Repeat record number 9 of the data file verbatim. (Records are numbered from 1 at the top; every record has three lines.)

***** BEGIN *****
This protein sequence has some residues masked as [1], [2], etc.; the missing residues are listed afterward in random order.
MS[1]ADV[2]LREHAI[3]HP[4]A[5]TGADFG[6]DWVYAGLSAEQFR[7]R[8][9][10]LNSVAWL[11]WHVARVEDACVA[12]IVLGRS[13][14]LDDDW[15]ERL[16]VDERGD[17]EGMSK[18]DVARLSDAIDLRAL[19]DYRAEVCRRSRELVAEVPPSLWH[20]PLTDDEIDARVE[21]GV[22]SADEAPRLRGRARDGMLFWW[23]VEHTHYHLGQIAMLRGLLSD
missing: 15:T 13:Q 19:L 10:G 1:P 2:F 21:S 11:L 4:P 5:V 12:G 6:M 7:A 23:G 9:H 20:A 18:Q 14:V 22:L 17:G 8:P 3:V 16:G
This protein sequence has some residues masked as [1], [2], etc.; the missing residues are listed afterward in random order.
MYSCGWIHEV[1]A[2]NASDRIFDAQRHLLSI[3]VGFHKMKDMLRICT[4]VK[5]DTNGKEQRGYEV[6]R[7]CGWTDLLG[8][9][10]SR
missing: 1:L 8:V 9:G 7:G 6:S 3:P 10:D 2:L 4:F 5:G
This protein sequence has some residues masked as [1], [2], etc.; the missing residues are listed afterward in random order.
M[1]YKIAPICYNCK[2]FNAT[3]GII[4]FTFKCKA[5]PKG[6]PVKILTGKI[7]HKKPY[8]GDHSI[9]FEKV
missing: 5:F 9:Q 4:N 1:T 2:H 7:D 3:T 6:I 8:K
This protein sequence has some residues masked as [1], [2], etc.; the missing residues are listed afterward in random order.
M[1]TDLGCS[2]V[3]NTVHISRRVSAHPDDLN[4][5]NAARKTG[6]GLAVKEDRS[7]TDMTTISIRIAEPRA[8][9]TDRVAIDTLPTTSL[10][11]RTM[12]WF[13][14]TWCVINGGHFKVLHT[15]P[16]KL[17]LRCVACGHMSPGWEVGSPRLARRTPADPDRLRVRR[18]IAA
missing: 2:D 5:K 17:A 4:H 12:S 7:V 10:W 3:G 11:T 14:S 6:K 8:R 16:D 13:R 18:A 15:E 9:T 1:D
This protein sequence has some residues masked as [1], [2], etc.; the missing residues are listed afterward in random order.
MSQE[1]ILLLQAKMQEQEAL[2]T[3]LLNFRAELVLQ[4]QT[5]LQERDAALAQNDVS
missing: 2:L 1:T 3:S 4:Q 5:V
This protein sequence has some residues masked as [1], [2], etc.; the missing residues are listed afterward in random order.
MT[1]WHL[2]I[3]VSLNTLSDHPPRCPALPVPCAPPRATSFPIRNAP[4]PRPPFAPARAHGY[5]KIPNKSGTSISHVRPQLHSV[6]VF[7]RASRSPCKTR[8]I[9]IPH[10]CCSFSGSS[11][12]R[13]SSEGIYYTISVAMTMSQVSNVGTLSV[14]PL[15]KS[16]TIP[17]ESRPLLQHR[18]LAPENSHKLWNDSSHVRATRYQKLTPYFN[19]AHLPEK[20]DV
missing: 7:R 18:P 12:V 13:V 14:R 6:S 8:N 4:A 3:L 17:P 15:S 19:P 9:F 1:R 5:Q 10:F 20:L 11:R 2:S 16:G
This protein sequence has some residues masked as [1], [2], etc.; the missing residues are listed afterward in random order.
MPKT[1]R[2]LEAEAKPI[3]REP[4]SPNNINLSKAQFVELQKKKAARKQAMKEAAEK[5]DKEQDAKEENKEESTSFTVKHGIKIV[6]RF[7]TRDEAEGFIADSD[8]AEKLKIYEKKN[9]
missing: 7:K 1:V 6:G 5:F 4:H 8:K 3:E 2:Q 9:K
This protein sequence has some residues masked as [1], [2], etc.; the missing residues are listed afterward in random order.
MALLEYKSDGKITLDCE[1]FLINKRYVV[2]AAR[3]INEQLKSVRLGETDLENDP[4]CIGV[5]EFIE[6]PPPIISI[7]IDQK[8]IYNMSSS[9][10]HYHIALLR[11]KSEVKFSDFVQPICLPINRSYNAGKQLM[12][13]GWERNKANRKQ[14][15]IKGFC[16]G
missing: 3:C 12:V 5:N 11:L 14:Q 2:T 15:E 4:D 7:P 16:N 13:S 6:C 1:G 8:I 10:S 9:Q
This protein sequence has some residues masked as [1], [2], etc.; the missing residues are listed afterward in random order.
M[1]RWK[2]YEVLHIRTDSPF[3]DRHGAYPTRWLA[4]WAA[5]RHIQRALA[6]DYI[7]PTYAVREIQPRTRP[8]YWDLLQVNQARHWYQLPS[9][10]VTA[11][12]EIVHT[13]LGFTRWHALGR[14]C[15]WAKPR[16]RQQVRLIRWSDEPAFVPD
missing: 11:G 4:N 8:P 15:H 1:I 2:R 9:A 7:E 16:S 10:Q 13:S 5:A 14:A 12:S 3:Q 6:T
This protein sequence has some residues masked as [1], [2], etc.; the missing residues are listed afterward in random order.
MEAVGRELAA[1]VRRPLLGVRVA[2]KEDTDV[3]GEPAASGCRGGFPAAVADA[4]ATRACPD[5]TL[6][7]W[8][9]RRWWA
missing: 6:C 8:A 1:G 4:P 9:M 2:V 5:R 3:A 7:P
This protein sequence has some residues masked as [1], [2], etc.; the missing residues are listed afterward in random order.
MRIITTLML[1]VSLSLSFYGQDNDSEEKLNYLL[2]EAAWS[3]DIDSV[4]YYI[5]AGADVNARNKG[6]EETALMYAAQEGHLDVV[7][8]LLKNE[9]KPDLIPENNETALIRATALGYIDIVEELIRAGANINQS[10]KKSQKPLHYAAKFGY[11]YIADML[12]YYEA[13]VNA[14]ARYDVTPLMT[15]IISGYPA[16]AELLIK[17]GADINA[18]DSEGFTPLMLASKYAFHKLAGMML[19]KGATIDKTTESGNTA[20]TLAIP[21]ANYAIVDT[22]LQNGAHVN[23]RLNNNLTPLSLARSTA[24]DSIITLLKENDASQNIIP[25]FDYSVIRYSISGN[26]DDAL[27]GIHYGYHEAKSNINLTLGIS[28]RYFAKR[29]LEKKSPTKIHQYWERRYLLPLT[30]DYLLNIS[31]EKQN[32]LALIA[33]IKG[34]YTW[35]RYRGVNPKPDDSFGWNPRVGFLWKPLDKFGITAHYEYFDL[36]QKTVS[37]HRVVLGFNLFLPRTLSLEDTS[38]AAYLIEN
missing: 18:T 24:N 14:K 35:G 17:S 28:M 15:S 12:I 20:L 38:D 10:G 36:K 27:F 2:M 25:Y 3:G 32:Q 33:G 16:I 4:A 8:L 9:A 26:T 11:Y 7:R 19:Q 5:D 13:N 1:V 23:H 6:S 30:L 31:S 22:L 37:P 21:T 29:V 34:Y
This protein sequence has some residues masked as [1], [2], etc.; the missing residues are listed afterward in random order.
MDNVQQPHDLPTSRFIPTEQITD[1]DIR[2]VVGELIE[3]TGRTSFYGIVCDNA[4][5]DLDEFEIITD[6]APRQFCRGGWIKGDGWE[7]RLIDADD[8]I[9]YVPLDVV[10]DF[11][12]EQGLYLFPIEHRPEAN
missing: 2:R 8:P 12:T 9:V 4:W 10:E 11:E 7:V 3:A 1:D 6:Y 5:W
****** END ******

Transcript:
This protein sequence has some residues masked as [1], [2], etc.; the missing residues are listed afterward in random order.
M[1]RWK[2]YEVLHIRTDSPF[3]DRHGAYPTRWLA[4]WAA[5]RHIQRALA[6]DYI[7]PTYAVREIQPRTRP[8]YWDLLQVNQARHWYQLPS[9][10]VTA[11][12]EIVHT[13]LGFTRWHALGR[14]C[15]WAKPR[16]RQQVRLIRWSDEPAFVPD
missing: 11:G 4:N 8:P 15:H 1:I 2:R 9:A 7:E 16:S 10:Q 13:S 5:A 14:A 12:S 3:Q 6:T